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Re: Lua in-kernel (lbuf library)
Terry Moore wrote:
> Just to clarify a bit....
> > Indeed, we started with Lua because AWK was not embeddable and because of
> > the 1-origin issue.
> We thought, mistakenly, that a language that didn't look very much like C
> would cause fewer problems because of the 0-origin / 1-origin difference.
> Apparently, however, it's a deeper habit of thought. Ditto for the string
> escape sequences. Apparently the '[' and ']' for indexing, and the '\' for
> character escapes, trigger very deeply seated patterns.
While I agree that 0-1 switch is mentally hard [*] but if you often need
to access arrays by index in Lua code then you either solving a wrong
problem of doing something a wrong way.
Lua is designed to be a glue language. If you need arrays (as opposite
to collections which can be iterated over with ipairs/pairs/iterators),
then you're likely doing low-level C stuff in Lua.
Data structures in kernel are often organized as linked lists. To
iterate from Lua, you probably want to write an iterator and also
a lookup function.
Lets say you want to iterate over all "ps" processes from ddb (if gdb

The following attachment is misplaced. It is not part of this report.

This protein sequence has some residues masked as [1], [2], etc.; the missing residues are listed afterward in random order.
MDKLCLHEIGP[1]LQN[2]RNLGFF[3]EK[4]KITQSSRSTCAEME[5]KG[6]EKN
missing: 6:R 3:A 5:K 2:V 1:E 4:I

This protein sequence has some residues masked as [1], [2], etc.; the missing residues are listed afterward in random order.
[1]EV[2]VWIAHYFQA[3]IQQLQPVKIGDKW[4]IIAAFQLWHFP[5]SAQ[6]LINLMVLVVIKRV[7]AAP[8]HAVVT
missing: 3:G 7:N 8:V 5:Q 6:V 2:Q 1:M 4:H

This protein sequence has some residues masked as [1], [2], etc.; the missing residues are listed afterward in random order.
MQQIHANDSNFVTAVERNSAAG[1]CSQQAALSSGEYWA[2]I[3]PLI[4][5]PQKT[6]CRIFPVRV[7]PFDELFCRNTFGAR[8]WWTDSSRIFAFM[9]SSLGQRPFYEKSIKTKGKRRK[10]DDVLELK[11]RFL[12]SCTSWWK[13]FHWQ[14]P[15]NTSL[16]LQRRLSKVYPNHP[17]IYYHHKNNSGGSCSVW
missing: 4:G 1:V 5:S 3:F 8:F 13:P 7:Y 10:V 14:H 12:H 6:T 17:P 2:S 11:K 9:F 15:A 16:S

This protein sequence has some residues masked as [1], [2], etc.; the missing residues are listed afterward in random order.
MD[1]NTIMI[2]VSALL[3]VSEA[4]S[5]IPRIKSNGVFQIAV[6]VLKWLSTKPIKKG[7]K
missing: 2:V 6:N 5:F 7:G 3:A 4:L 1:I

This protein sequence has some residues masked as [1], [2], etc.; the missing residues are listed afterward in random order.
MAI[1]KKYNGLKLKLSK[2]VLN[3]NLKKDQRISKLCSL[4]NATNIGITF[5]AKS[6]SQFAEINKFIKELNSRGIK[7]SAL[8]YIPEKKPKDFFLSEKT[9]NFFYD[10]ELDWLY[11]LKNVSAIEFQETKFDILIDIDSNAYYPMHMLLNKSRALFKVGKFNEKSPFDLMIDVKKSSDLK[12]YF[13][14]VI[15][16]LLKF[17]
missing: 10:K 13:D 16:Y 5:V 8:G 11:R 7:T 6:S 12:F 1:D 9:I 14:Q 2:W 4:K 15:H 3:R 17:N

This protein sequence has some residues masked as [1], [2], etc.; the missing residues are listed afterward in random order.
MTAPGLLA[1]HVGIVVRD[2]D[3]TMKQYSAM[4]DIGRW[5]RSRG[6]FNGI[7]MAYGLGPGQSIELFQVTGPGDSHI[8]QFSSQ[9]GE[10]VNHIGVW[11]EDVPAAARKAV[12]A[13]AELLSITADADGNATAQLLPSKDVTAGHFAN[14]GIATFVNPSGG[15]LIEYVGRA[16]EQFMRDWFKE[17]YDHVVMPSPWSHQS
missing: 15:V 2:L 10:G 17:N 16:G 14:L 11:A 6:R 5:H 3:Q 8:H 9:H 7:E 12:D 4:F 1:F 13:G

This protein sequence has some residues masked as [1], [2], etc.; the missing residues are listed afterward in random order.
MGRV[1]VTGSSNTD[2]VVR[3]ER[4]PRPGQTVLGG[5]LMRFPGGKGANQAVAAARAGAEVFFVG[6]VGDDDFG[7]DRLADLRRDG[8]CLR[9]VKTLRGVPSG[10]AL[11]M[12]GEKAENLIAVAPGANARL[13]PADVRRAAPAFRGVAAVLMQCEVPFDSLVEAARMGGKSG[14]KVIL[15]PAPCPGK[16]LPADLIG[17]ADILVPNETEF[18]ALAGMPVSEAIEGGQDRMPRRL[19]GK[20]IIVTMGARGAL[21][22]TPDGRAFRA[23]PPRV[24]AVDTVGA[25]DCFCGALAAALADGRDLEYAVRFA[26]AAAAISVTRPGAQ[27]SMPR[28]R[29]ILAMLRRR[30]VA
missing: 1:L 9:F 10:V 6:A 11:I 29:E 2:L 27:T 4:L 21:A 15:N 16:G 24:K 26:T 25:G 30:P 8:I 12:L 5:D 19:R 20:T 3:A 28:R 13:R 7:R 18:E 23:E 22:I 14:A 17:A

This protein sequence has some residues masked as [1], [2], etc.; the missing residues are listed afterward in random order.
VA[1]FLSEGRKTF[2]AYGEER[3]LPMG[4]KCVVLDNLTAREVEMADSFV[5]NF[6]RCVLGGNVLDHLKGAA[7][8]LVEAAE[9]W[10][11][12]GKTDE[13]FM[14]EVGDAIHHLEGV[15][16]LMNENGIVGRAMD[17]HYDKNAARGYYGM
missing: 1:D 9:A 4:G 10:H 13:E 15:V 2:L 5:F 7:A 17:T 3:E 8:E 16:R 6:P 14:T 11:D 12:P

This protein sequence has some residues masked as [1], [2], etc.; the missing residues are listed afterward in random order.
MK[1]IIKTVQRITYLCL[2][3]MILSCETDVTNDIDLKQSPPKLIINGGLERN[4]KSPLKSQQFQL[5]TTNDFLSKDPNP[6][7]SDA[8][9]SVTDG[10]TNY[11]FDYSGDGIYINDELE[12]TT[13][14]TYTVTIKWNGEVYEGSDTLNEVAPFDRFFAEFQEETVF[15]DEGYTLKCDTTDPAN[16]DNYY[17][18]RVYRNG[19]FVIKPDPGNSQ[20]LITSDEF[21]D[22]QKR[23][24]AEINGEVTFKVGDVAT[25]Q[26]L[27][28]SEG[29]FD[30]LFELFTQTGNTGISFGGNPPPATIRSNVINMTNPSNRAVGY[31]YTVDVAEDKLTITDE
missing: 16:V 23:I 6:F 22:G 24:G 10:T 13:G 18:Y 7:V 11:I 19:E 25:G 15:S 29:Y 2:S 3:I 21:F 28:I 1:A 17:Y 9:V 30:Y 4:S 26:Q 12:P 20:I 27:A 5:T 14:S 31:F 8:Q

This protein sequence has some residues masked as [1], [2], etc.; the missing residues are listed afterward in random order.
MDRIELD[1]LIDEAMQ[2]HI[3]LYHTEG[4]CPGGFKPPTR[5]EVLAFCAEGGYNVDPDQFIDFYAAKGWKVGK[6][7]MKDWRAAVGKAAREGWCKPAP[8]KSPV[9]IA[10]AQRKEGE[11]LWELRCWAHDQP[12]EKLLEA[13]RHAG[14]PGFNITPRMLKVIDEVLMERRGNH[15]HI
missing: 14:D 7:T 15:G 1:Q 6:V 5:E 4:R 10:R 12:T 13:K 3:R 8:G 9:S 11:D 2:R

has python support, why can't we have a cooler thing?). You do this:
ddb> lua on
ddb> for p in processes:match("ps") do print(p.pid) end
ddb> lua off
You can do a lot without ever accessing elements by integer indices.
> Based on our experience, it seems risky to use Lua to implement code that
> interoperates with kernel-like C code in security-critical contexts. We
> found this risk to be insurmountable. Engineers who are used to zero-origin
> code, and who are looking at zero-origin code for reference, will make
> zero-origin mistakes.
Again, don't do C stuff in Lua. However, there is a different kind of
risk when developing security code in Lua: it's the layers of Lua
itselft. Any complex layer introduces a non-neglidgible risk.
[*] I found it out while developing mixed Lua-C module which could also
detect LuaJIT and use its zero-based FFI structures.
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